When you slapped me because I didn’t
know how to bowl properly
you looked sad. When you punched me
because I didn’t kick a ball
like a man you bundled your shirt,
threw it on the grass
with disgust on your face,
the smell of sweat
coaxed the air. You knew
the different ways to break me,
summer sauntered through
like the world was ending
and you were its master.
You marked my body
but the others couldn’t see the blisters
inside. They laughed and ran away, bored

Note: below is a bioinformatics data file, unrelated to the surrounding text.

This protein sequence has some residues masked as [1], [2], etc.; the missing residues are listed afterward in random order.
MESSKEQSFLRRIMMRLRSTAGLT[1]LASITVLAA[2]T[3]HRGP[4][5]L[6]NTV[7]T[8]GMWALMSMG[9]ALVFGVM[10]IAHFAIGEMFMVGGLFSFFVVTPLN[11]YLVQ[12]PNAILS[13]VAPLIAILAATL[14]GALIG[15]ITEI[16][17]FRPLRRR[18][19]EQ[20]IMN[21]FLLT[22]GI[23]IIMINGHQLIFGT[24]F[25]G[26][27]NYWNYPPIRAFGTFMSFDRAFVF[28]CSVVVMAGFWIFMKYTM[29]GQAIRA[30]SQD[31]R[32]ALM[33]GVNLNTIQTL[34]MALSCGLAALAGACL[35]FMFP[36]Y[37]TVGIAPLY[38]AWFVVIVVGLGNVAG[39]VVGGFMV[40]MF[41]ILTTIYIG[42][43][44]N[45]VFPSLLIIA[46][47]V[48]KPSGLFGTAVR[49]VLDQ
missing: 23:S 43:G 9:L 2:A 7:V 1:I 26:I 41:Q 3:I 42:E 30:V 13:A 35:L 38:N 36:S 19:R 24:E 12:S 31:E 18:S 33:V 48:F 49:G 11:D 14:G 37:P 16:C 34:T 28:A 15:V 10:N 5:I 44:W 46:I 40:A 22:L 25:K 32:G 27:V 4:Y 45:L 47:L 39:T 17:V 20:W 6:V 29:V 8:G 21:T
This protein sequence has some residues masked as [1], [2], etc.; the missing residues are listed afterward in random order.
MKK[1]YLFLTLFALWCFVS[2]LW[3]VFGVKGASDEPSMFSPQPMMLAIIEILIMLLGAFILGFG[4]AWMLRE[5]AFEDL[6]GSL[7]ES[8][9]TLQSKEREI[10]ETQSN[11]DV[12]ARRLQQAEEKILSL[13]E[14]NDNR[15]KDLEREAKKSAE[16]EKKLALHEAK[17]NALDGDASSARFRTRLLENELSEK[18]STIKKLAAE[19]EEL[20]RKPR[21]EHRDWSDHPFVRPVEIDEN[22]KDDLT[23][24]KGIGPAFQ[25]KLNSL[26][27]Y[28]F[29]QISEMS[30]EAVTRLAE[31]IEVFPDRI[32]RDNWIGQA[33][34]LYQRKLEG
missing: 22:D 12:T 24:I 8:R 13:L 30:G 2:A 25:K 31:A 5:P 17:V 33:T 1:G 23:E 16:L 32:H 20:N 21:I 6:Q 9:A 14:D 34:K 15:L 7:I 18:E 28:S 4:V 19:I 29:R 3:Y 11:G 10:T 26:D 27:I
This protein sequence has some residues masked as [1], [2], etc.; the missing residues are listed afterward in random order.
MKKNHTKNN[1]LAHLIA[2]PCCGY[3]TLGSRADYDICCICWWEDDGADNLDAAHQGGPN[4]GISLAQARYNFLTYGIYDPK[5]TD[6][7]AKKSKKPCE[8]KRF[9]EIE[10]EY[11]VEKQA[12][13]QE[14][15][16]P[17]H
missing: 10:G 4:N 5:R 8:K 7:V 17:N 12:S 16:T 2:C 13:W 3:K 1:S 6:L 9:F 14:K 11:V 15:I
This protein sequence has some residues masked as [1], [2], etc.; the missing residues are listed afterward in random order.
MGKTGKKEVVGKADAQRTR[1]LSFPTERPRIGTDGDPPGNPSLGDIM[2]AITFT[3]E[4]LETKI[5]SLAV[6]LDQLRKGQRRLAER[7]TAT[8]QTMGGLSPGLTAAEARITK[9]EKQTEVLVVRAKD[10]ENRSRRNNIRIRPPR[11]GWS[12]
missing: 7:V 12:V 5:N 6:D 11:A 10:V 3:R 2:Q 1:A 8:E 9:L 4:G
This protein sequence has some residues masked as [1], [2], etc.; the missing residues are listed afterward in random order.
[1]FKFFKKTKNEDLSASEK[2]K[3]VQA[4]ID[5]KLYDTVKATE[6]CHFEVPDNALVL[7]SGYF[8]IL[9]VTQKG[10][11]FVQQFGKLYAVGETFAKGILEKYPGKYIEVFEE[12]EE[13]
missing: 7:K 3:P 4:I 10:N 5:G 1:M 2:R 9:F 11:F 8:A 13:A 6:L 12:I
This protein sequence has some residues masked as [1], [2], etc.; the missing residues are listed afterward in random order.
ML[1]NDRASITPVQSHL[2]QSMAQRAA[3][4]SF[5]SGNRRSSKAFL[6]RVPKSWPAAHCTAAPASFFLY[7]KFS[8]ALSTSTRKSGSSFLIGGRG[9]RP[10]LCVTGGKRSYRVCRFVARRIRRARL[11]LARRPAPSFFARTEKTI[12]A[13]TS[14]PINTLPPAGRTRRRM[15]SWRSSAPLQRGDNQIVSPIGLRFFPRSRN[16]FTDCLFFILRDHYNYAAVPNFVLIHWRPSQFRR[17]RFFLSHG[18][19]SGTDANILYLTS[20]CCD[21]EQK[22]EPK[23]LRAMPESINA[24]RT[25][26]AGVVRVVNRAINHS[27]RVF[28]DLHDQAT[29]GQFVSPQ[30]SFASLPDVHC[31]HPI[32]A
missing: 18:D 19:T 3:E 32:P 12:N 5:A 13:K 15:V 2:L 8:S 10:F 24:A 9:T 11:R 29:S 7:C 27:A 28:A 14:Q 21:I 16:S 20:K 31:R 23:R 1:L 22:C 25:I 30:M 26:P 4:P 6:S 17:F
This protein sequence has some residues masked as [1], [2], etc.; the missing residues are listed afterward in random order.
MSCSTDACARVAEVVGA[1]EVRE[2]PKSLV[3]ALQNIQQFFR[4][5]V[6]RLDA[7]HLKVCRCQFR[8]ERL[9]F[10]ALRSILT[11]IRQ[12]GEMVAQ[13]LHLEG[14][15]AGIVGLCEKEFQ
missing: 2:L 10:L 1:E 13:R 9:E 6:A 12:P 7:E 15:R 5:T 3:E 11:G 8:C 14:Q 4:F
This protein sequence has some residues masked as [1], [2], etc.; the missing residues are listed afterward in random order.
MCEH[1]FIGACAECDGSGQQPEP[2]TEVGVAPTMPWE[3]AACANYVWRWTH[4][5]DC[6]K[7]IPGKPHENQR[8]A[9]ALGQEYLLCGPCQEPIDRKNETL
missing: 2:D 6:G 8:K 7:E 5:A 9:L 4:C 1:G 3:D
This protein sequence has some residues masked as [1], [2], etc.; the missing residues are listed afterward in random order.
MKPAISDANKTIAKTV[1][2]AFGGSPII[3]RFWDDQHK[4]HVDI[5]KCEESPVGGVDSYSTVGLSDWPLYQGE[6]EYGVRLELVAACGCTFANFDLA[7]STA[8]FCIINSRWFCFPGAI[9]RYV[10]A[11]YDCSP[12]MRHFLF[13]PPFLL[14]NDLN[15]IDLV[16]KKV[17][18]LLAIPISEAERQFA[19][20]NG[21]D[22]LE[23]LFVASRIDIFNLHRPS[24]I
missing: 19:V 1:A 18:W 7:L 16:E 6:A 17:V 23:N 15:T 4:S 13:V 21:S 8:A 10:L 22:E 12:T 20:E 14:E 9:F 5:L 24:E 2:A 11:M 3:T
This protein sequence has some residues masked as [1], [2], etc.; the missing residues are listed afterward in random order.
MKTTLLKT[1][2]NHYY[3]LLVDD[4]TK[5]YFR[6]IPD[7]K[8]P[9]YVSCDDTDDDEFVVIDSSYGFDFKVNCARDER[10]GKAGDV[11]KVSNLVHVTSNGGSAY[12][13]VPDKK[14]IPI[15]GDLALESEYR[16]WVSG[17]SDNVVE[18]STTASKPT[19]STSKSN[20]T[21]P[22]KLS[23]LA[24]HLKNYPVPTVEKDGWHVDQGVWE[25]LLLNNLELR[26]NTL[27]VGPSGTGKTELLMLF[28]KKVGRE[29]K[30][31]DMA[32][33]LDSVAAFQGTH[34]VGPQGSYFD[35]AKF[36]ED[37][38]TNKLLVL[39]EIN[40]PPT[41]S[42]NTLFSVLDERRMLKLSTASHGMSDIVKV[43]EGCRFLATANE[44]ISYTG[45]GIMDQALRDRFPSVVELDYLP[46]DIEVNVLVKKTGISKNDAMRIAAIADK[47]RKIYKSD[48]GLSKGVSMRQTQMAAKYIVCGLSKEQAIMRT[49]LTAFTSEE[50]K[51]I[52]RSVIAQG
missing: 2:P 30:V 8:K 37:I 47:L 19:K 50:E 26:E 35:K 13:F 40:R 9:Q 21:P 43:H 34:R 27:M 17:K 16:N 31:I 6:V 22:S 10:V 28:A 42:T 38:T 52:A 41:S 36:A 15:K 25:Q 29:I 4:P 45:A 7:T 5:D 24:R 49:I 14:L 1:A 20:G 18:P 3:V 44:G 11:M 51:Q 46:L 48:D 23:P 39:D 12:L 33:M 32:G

as one by one the lights went out, only
two weeks before school starts again.
They saw the weakness you made, knew
to burn me whilst they kicked
mums and dads watched
while they watched
football games, the men held
back their wives, let them work it out
it’s what boys do, of course.
Christopher W. Clark (@chriswillclark) reads, writes, and teaches things. Their poems have featured in various publications including The Cadaverine and Ink, Sweat, & Tears. They have collaborated with The Royal Philharmonic Society and photographer Mick Frank among others. They are currently working on a chapbook and full-length novel dealing with the intersections of class and queerness.